Shameless self-promotion: I’m selling a bunch of anime toys, including stuff from Attack on Titan, Madoka, Monster Hunter and Azumanga Daioh. If you want anything give me a shout and I’ll give it to you for less than it’s listed!
As you know by now, one of the, uh, fun quirks of the Act Reviewing Machine is that it only does series in order and will not skip to a series newest game despite warnings to the contrary.
I tried on two separate occasions to play this game, and failed both times.
It takes a lot for me to not be able to get through a game, as you know. But SMT: Persona aka Revelations: Persona aka Persona 1 was so mind-numbingly boring on just about every front that at this point I just have to admit I can’t do it.
It’s hard to even know what was the worst part. There’s bland cast of characters I couldn’t keep track of, the obscene random encounters that were impossible to run from, the constant jumps in level that made it so you had to grind at every new area, the nonsensical and impossible-to-follow plot… and worst of all, the long, long amounts of time spent wandering through tunnels reminiscent of the old “maze” screensaver that made me so horribly motion sick I sometimes I had to put the game down because I couldn’t take it anymore.
The battles are repetitive, unfun, and unchallenging — just long slogs that you’re either high enough level to win or low enough to lose. The characters are absolutely abysmal — there’s so goddamn many of them, and none of them have any defining characteristics at all; I couldn’t keep them straight. The bizarre setting elements are never explained… Why the eff do we save games by talking to a tree? Why is no one weirded out by the creepy old velvet-room guy taking up in the school? Why is everyone so hum-ho about demons showing up? Why does the ‘persona’ game work, and where did it come from?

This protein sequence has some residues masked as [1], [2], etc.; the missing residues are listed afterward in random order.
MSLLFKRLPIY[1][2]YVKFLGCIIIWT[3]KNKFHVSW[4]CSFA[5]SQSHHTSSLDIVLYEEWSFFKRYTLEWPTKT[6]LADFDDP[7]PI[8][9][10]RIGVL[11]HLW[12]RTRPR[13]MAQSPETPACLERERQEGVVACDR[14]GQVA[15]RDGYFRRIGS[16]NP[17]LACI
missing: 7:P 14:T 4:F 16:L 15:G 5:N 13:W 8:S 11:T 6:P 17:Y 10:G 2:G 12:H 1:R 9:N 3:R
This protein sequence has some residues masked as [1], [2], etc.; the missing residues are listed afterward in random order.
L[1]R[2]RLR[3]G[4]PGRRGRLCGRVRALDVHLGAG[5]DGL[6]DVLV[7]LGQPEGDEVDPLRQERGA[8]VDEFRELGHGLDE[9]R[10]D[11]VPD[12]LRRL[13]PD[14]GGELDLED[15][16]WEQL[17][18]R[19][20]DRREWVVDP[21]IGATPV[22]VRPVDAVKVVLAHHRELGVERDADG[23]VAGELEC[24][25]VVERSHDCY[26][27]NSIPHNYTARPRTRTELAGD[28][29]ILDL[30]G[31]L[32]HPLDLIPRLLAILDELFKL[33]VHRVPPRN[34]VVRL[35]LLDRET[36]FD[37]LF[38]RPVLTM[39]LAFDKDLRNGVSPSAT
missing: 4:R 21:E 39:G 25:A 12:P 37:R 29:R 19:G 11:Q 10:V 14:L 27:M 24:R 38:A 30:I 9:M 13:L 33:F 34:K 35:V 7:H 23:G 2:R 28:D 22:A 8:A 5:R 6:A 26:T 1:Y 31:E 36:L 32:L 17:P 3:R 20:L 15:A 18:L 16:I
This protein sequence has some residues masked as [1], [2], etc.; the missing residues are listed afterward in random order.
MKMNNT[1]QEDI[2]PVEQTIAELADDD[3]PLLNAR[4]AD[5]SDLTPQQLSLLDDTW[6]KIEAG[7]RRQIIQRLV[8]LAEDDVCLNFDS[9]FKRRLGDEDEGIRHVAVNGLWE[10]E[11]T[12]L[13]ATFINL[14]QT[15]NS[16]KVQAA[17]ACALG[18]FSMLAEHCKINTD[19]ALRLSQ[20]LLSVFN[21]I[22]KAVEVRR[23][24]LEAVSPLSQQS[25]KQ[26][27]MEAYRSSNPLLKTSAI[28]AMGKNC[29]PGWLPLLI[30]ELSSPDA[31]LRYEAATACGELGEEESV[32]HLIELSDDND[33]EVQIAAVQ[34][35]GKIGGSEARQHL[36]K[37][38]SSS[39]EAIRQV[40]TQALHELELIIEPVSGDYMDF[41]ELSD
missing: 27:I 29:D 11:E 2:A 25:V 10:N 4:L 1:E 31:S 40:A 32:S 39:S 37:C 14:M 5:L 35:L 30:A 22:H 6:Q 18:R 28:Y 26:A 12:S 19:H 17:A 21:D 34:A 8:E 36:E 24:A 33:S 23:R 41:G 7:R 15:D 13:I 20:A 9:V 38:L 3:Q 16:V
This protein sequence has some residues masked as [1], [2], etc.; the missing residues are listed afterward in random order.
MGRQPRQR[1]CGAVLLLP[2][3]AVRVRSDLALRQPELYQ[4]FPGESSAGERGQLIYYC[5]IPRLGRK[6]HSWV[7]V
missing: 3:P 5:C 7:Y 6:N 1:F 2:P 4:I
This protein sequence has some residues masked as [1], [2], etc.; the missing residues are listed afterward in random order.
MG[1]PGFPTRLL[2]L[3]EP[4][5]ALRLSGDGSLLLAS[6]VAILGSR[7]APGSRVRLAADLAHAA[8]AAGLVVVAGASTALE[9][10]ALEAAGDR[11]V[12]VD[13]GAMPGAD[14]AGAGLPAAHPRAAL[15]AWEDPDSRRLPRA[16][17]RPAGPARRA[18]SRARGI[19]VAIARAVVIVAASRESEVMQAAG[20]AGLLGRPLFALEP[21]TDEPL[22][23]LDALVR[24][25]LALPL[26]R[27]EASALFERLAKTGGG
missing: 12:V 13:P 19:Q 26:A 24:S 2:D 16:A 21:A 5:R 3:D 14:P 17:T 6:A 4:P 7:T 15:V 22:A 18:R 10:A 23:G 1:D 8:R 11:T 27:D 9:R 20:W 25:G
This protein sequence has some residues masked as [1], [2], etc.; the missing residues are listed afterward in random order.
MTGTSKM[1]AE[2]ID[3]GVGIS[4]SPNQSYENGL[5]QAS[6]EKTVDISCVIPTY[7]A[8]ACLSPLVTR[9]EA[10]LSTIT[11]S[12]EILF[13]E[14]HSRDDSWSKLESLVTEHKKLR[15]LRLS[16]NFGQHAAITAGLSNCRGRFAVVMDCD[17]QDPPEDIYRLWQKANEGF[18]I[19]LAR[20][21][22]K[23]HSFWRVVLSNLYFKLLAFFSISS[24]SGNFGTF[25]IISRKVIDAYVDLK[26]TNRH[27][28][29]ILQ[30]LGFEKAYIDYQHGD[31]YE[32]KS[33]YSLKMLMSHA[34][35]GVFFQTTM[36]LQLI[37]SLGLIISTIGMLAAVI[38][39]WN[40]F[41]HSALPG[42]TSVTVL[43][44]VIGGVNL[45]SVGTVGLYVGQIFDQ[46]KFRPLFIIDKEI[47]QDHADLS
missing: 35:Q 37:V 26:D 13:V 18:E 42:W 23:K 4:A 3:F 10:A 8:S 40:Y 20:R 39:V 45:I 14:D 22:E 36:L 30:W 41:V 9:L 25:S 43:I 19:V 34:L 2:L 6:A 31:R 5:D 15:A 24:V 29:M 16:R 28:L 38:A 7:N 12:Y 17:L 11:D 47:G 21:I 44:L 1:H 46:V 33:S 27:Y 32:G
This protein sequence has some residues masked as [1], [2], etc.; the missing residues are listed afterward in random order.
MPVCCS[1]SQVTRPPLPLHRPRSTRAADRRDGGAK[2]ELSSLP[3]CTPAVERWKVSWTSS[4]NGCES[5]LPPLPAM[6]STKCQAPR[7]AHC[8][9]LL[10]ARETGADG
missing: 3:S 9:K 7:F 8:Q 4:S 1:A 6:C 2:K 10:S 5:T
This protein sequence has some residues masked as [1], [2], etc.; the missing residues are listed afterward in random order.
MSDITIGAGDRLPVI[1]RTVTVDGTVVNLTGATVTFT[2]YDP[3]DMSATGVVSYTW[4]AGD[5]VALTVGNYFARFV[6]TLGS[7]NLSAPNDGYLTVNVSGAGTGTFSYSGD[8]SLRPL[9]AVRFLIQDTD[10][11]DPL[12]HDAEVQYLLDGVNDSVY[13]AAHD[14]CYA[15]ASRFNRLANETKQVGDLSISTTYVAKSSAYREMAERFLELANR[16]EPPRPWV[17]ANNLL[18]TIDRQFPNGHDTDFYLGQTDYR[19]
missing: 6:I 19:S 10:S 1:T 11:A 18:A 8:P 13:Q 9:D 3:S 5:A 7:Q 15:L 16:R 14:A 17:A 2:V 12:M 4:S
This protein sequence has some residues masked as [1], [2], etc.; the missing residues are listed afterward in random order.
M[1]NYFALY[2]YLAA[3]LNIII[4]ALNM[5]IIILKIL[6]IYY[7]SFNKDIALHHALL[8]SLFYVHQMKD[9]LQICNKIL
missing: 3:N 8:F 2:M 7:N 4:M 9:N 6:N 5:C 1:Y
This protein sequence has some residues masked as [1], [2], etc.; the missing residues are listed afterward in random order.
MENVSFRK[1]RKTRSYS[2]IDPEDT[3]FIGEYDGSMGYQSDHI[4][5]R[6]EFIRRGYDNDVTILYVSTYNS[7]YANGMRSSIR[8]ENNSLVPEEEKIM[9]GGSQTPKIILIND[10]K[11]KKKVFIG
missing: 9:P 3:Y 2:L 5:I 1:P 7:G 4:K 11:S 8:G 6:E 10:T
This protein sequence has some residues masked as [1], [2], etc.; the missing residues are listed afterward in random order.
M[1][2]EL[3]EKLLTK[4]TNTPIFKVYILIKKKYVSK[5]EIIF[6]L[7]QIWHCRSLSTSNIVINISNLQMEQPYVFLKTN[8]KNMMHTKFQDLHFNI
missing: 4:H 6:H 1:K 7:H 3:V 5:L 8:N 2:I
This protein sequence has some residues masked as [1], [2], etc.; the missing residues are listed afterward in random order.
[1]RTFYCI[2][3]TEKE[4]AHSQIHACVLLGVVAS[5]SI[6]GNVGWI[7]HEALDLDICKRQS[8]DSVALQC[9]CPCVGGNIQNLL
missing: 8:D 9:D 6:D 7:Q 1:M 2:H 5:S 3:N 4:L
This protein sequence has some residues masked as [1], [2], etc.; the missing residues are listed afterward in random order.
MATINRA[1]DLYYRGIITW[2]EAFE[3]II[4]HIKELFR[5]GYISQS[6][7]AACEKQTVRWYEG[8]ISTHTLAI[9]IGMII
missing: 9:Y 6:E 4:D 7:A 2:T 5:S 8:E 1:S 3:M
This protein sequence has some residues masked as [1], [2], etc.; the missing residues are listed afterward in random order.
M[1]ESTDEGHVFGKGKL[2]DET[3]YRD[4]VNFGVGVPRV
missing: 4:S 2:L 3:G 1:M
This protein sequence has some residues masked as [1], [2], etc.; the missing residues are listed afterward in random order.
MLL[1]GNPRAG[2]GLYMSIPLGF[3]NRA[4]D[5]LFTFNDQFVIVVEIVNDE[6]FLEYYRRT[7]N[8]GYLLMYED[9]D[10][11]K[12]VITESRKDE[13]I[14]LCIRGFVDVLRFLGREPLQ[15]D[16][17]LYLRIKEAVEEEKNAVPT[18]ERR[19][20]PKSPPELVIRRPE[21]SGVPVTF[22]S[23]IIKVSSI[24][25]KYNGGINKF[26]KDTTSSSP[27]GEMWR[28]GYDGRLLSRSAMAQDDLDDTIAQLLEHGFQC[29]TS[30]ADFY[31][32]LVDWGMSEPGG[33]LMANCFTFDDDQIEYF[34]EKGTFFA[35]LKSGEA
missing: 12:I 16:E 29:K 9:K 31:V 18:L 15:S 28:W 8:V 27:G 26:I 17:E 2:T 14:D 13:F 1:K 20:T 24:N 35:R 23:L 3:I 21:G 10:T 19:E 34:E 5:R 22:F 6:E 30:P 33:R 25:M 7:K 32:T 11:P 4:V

Let me tell you, internet, the old days of video games had some amazing stuff, like Chrono Trigger and Pokemon Red, but by and large I think we were just really, really desperate for digital entertainment. One of two other games I’ve bordom-quit on this blog was a 1991 rpg (Final Fantasy IV). And as I said in that post: “I do realize that when it was originally released in 199, it’s highly likely that at the time everything was all shiny and new territory and it was exciting and stuff. But if that’s true, it just hasn’t stood the test of time.”
Good God those tunnels.